Detention and LOP Information Line Internship

"I am only one, But still I am one. I cannot do everything, But still I can do something; And because I cannot do everything, I will not refuse to do the something that I can do." - Edward Everett Hale

Our interns

Our interns

About the Internship

The ABA Commission on Immigration is seeking talented law clerks and interns to assist in cutting-edge, individualized assistance to detainees held by Immigration and Customs Enforcement (ICE).

The ABA is the only organization in the country that accepts calls from all 200 detention facilities across the nation with a goal of ensuring that immigration laws respect the due process rights of immigrants, benefit adult and children immigrants and refugees detained by the ICE, and promote pro bono practices across the country. Duties of interns consist of communicating with immigration detainees in ICE custody in detention centers, determining what information may assist them, and assembling the appropriate materials. Interns are trained in identifying specific complaints regarding the condition of detention centers and they assist in drafting complaint letters that are forwarded to the Office of Civil Rights and Civil Liberties, the Office of the Inspector General, and the appropriate ICE Field Office Director. In addition, interns develop new material addressing hot topic immigration issues. Through their work, interns hone their legal research, writing and advocacy knowledge and skills, and gain in-depth experience in immigration issues encountered by detainees. Clerkships and internships provide exceptional experience for developing a career in the field of immigration or human rights. Our office has a collegial and supportive atmosphere. The Commission’s staff makes it a priority to continue the mentoring of interns after the completion of their internships. 

Intern testimonials

My internship at the ABA Commission on Immigration was one of the best professional experiences I have ever had. My main responsibility was to take calls from ICE detainees and help them in any way that I could. I learned an incredible amount about the immigration and deportation/removal process through researching the answers to questions that came up on the calls. It was a learning curve, but the environment of the office was one of the learning and asking questions, so we all learned pretty quickly. I felt like I had a real impact on the callers and that I was using my legal knowledge to good use.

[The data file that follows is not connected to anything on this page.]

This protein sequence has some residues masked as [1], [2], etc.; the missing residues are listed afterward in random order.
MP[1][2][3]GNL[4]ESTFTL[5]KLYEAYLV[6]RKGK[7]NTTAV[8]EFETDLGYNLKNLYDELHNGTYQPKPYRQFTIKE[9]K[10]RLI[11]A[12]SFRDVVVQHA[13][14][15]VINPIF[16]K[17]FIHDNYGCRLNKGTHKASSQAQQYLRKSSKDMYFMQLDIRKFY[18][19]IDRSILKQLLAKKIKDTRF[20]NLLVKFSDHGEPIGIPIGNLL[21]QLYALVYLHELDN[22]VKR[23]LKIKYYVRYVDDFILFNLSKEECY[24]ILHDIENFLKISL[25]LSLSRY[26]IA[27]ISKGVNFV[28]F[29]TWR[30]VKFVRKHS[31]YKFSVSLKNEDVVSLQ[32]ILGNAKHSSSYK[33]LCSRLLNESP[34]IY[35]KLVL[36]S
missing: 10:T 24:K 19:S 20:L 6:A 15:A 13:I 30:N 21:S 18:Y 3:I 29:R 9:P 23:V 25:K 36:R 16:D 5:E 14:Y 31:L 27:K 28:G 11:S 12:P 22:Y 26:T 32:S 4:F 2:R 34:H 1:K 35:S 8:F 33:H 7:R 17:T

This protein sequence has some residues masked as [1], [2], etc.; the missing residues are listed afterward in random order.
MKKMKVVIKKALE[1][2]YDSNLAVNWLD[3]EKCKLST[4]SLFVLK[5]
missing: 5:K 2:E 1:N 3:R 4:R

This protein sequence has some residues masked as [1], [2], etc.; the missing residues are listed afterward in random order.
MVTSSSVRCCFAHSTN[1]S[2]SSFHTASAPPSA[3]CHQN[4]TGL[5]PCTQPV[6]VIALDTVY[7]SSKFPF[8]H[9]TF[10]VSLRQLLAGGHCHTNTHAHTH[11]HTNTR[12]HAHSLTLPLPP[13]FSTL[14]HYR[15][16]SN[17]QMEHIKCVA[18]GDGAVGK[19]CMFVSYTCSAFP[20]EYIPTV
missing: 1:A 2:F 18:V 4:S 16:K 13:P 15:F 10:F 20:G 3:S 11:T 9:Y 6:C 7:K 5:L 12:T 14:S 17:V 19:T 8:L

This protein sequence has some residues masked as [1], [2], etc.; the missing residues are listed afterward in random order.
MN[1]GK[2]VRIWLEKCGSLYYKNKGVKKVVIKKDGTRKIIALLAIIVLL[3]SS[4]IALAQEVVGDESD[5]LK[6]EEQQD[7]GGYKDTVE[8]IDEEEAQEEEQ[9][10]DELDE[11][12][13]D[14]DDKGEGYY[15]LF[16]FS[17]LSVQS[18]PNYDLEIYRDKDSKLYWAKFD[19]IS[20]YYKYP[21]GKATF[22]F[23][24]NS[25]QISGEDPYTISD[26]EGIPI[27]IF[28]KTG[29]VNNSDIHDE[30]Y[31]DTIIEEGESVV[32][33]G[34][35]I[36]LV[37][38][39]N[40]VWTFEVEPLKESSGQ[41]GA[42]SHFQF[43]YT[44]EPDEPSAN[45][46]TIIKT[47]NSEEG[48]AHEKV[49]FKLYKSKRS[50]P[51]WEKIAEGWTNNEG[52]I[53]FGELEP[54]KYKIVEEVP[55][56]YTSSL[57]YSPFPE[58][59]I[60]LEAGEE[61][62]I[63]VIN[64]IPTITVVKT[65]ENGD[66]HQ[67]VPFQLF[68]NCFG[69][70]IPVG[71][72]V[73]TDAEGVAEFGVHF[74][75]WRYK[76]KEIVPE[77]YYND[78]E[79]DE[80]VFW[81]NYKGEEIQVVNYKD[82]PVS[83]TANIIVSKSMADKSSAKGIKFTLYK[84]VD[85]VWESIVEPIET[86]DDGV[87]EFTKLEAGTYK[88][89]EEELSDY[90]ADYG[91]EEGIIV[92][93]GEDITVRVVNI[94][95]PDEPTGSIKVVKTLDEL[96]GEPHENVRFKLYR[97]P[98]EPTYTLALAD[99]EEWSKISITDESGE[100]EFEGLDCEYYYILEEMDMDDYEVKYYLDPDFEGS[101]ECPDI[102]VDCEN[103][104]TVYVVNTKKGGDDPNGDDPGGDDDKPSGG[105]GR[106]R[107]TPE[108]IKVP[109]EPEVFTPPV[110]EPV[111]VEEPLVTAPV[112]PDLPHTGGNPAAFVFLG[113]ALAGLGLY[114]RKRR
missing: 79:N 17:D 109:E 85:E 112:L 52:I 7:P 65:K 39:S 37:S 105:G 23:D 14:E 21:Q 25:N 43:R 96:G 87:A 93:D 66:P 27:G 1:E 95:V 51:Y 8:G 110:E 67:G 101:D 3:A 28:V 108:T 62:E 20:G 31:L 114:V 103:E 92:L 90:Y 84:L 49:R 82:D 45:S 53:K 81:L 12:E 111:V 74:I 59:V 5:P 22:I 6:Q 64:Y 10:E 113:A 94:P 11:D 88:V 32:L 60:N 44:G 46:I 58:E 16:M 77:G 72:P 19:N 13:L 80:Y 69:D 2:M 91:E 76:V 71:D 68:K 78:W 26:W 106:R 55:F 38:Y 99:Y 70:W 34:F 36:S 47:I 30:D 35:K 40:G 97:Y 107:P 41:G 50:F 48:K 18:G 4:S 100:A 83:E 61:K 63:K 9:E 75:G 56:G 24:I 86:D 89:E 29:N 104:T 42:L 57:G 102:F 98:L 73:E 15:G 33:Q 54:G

The Commission also has a wonderful and supportive team. My supervisor was particularly attentive to the needs of the interns and made sure that we were being supported as we took calls. If a call was particularly difficult or emotionally taxing, he would suggest that we go for a walk or take the team out for a treat to commend good work. The other members of the Commission were equally wonderful in checking up on us, both in our work but also in our lives. They truly cared about us, which fostered a great team atmosphere that made us more productive in our work!
Overall, I loved my part on the Commission. I felt like I was a valued member of the team, I felt useful and effective in my work, and I felt like I was making an impact in people’s lives. I learned a lot from this internship and I made some life long friends and contacts along the way!

Marisa Tillman
University of Minnesota Law School, Summer 2019

Read more testimonials here!

Frequently Asked Questions

What are the qualifications required? What are the availability requirements?

Law students and undergraduate interns must show a demonstrated commitment to public interest law and interest in immigration and refugee issues. Interns must demonstrate respect and compassion for individuals from diverse backgrounds. Spanish fluency is highly preferred and other foreign language skills are helpful.

Spring and fall semester applicants must be available at least two full days a week. Summer applicants must be available five days a week. All internships are a minimum of ten weeks long.

How do I apply? Is there a deadline?

Please submit a cover letter (please include your expected weekly availability), resume, writing sample (any length), and list of three references to: immcenter@americanbar.org.

Incomplete applications will not be considered.

There is no deadline to apply. Applications are accepted until positions are filled.

Where is this internship program located? Is it paid?

This internship is specifically for our Washington, DC office. Summer internships will be held remotely, and Fall internships will be determined if remote or in-person.  If you would like to volunteer with one of our pro bono projects, please contact them directly.

This internship is unpaid, however, students may qualify for academic credit.